A last will and testament document with a pen across it.

What Your Last Will and Testament Will (and Will Not) Do – Part 1

August is “National Make-A-Will Month,” and if you’ve already prepared your will, congratulations—too few Americans have taken this key first step in the estate planning process. In fact, only 33% of Americans have created their will, according to Caring.com’s 2022 Wills and Estate Planning Study

Yet, while having a will is important—and all adults over age 18 should have this document in place—for all but a few people, creating a will is just one small part of an effective estate plan that works to keep your loved ones out of court and out of conflict. With this in mind, here we look at exactly what having a will in place will—and will not—do for you and your loved ones in terms of estate planning.

If you have yet to create your will, or you haven’t reviewed your existing will recently, contact us to get this vital first step in your estate planning handled right away.

What A Will Does

A will is a legal document that outlines your final wishes in regards to how your assets are distributed to your surviving family members. Here are some of the things having a will in place allows you to do:

1. Choose how assets are divided upon your death: A will’s primary purpose is to allow you to designate how you want your assets divided among your surviving loved ones upon your death. If you die without a will, state law governs how your assets are distributed, which may or may not be in line with your wishes.

However, as we’ll discuss more below, a will only allows you to provide for the distribution of certain types of assets—namely, a will only covers assets owned solely in your name. Other types of assets, such as those with a beneficiary designation and assets co-owned by you with others, aren’t affected by your will.

2. Name an executor: In your will, you can name the person, or persons, you want to serve as your executor, sometimes called a “personal representative.” Following your death, your executor is responsible for wrapping up your final affairs. This includes numerous responsibilities, including filing your will with the local probate court, locating and managing all of your assets, paying off any debts you have outstanding, filing and paying your final income taxes, and finally, distributing your remaining assets to your named beneficiaries.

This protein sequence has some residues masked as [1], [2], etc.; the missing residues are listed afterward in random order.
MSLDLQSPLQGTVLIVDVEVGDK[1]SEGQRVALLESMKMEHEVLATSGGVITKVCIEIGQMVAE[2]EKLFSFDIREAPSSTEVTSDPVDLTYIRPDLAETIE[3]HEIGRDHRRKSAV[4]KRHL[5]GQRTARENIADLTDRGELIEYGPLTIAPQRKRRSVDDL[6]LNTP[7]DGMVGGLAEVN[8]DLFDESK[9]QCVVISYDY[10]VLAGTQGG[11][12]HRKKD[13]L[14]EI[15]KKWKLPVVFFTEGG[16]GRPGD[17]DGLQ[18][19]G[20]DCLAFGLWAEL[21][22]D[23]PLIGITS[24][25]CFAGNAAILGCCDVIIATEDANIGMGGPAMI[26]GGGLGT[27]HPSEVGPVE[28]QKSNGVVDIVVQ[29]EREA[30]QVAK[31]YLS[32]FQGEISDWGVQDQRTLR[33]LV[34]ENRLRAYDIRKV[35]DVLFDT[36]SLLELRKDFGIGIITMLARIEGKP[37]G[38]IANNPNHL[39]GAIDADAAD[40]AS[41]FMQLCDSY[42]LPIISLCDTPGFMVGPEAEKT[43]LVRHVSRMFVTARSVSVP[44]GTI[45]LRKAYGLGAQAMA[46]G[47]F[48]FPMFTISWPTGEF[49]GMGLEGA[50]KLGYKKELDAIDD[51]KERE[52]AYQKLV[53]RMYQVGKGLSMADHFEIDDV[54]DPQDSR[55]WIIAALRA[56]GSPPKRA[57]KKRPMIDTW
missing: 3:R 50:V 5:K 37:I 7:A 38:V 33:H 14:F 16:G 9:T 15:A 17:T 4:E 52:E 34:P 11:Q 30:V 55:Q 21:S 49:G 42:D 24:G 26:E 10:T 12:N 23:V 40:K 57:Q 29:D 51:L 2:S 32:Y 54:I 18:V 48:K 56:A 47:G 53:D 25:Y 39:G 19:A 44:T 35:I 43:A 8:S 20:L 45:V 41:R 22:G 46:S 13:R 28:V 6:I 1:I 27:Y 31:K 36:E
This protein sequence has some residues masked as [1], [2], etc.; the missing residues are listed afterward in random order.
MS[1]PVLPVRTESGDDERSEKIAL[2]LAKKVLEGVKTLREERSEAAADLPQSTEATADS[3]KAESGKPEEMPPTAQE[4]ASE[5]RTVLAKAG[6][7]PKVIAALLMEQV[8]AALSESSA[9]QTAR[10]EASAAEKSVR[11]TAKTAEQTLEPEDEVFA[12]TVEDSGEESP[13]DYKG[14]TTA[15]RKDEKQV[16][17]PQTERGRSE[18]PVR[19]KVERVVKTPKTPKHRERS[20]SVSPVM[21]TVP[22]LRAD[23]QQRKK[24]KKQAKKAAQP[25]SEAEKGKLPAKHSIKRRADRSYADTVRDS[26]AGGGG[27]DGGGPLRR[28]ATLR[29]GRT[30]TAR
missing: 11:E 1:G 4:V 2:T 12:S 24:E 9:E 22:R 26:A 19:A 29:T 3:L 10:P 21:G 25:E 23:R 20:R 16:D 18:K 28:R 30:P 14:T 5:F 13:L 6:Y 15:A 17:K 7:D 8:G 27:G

3. Name guardians for your minor children: If you’re the parent of minor children, it’s possible to name legal guardians for them in your will. However, naming guardians for your children in your will alone is seriously risky, and doing so may even leave your kids vulnerable to being taken into the care of strangers if something happens to you. This is true even if you’ve worked with another lawyer to create your will, because most lawyers haven’t studied and been trained on what’s necessary for ensuring the well-being and care of minor children.

Fortunately, whether you’ve named guardians for your kids in your will or have yet to take any action at all, you’ve come to the right place. We’ve been trained by the author of the best-selling book, Wear Clean Underwear!: A Fast, Fun, Friendly, and Essential Guide to Legal Planning for Busy Parents, on legal planning for the unique needs of families with minor children. As a result of this training, we offer a comprehensive system known as the Kids Protection Plan, which is included with every estate plan we prepare for families with young children.

4. Serve as a backup for a living trust: Because it can be difficult to transfer the legal title to every single one of your assets into a revocable living trust before your death, most trusts are combined with what’s known as a “pour-over” will. This type of will serves as a backup to a living trust, so all assets not held by the trust upon your death are transferred, or “poured,” into your trust through the probate process.

A Small—But Important—First Step

As you can see here, having a will in place only gives you a limited amount of power over the distribution of certain assets, but that doesn’t mean you should go without one. Without a will, you’d have no say in who inherits your assets when you die, and everything you own could even go to the state.

Worse than that, your surviving loved ones will be the ones who have to clean up the mess you’ve left behind. They’ll have to handle all of this while grieving your death. Instead, you should see your will as an important first step in the estate planning process—one that works best when integrated with a variety of other legal vehicles, such as trusts, powers of attorney, and advance healthcare directives.

Next week, in part two, we’ll detail all of the things your will doesn’t do, and then we’ll outline the different estate planning tools you should have in place to make up for these potential blind spots in your estate plan. Until then, if you need to get your estate planning started or you’d like us to review your existing estate plan (even one created by another lawyer) to see if you’re missing anything, contact us.